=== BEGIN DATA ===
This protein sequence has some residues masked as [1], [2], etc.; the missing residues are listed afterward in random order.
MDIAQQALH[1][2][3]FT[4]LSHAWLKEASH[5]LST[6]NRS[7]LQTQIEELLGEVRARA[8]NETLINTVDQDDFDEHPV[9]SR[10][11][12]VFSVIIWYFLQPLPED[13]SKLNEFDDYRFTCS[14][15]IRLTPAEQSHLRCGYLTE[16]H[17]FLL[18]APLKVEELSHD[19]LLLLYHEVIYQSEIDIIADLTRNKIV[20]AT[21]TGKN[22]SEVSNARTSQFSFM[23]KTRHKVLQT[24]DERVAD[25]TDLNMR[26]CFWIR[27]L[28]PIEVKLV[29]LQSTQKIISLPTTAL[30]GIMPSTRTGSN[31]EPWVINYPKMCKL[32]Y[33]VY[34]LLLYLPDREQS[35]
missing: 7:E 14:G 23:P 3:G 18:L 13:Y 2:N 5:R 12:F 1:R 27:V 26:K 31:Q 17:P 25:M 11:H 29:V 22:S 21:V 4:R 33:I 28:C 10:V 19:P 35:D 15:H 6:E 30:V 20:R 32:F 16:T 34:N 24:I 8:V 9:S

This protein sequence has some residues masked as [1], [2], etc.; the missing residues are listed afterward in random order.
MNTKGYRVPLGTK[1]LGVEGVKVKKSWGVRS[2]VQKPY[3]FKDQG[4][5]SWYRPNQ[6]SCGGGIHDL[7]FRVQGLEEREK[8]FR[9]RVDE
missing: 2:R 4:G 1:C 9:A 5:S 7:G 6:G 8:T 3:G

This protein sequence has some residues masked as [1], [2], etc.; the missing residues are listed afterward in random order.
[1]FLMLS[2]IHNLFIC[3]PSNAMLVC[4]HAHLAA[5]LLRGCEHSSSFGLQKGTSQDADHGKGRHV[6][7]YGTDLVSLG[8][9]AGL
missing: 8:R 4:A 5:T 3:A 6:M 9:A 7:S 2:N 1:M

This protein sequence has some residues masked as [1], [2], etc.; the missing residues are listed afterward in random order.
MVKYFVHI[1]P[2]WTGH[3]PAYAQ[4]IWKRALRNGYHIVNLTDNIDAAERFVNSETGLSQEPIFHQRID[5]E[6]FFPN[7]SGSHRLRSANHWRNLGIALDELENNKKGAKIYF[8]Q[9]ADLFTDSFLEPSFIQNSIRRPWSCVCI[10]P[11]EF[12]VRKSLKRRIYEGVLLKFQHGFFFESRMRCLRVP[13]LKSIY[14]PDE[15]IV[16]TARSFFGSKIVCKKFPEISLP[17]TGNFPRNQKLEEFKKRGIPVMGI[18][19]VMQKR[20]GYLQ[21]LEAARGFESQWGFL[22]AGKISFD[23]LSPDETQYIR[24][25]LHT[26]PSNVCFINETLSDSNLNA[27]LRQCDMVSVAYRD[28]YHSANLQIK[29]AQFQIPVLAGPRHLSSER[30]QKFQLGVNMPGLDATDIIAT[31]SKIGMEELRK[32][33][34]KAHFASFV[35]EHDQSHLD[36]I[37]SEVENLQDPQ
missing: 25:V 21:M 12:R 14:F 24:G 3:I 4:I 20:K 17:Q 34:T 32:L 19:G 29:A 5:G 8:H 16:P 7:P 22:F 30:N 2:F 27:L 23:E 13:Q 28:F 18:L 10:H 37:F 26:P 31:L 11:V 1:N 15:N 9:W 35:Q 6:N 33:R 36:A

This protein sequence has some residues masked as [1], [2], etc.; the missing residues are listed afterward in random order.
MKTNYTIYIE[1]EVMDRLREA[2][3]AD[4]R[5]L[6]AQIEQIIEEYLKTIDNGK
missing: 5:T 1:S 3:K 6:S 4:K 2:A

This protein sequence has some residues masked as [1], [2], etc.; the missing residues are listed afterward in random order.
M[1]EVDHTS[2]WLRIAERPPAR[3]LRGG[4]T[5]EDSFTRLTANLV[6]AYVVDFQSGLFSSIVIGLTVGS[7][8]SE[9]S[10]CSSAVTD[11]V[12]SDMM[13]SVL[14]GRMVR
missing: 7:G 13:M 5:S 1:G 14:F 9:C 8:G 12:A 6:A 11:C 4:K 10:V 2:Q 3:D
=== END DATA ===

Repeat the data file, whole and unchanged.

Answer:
This protein sequence has some residues masked as [1], [2], etc.; the missing residues are listed afterward in random order.
MDIAQQALH[1][2][3]FT[4]LSHAWLKEASH[5]LST[6]NRS[7]LQTQIEELLGEVRARA[8]NETLINTVDQDDFDEHPV[9]SR[10][11][12]VFSVIIWYFLQPLPED[13]SKLNEFDDYRFTCS[14][15]IRLTPAEQSHLRCGYLTE[16]H[17]FLL[18]APLKVEELSHD[19]LLLLYHEVIYQSEIDIIADLTRNKIV[20]AT[21]TGKN[22]SEVSNARTSQFSFM[23]KTRHKVLQT[24]DERVAD[25]TDLNMR[26]CFWIR[27]L[28]PIEVKLV[29]LQSTQKIISLPTTAL[30]GIMPSTRTGSN[31]EPWVINYPKMCKL[32]Y[33]VY[34]LLLYLPDREQS[35]
missing: 7:E 14:G 23:P 3:G 18:L 13:Y 2:N 5:R 12:F 1:R 27:V 26:K 31:Q 17:P 25:M 11:H 29:V 22:S 21:V 4:R 33:I 28:C 10:V 19:P 35:D 15:H 6:E 30:V 20:R 32:F 16:T 34:N 24:I 8:V 9:S

This protein sequence has some residues masked as [1], [2], etc.; the missing residues are listed afterward in random order.
MNTKGYRVPLGTK[1]LGVEGVKVKKSWGVRS[2]VQKPY[3]FKDQG[4][5]SWYRPNQ[6]SCGGGIHDL[7]FRVQGLEEREK[8]FR[9]RVDE
missing: 2:R 4:G 1:C 9:A 5:S 7:G 6:G 8:T 3:G

This protein sequence has some residues masked as [1], [2], etc.; the missing residues are listed afterward in random order.
[1]FLMLS[2]IHNLFIC[3]PSNAMLVC[4]HAHLAA[5]LLRGCEHSSSFGLQKGTSQDADHGKGRHV[6][7]YGTDLVSLG[8][9]AGL
missing: 8:R 4:A 5:T 3:A 6:M 9:A 7:S 2:N 1:M

This protein sequence has some residues masked as [1], [2], etc.; the missing residues are listed afterward in random order.
MVKYFVHI[1]P[2]WTGH[3]PAYAQ[4]IWKRALRNGYHIVNLTDNIDAAERFVNSETGLSQEPIFHQRID[5]E[6]FFPN[7]SGSHRLRSANHWRNLGIALDELENNKKGAKIYF[8]Q[9]ADLFTDSFLEPSFIQNSIRRPWSCVCI[10]P[11]EF[12]VRKSLKRRIYEGVLLKFQHGFFFESRMRCLRVP[13]LKSIY[14]PDE[15]IV[16]TARSFFGSKIVCKKFPEISLP[17]TGNFPRNQKLEEFKKRGIPVMGI[18][19]VMQKR[20]GYLQ[21]LEAARGFESQWGFL[22]AGKISFD[23]LSPDETQYIR[24][25]LHT[26]PSNVCFINETLSDSNLNA[27]LRQCDMVSVAYRD[28]YHSANLQIK[29]AQFQIPVLAGPRHLSSER[30]QKFQLGVNMPGLDATDIIAT[31]SKIGMEELRK[32][33][34]KAHFASFV[35]EHDQSHLD[36]I[37]SEVENLQDPQ
missing: 25:V 21:M 12:R 14:F 24:G 3:I 4:I 20:K 17:Q 34:T 32:L 19:G 29:A 5:G 8:H 16:P 7:P 22:F 30:N 2:F 27:L 23:E 13:Q 28:F 18:L 10:H 37:F 26:P 31:L 11:V 1:N 15:N 9:W 35:Q 6:N 33:R 36:A

This protein sequence has some residues masked as [1], [2], etc.; the missing residues are listed afterward in random order.
MKTNYTIYIE[1]EVMDRLREA[2][3]AD[4]R[5]L[6]AQIEQIIEEYLKTIDNGK
missing: 5:T 1:S 3:K 6:S 4:K 2:A

This protein sequence has some residues masked as [1], [2], etc.; the missing residues are listed afterward in random order.
M[1]EVDHTS[2]WLRIAERPPAR[3]LRGG[4]T[5]EDSFTRLTANLV[6]AYVVDFQSGLFSSIVIGLTVGS[7][8]SE[9]S[10]CSSAVTD[11]V[12]SDMM[13]SVL[14]GRMVR
missing: 7:G 13:M 5:S 1:G 14:F 9:C 8:G 12:A 6:A 11:C 4:K 10:V 2:Q 3:D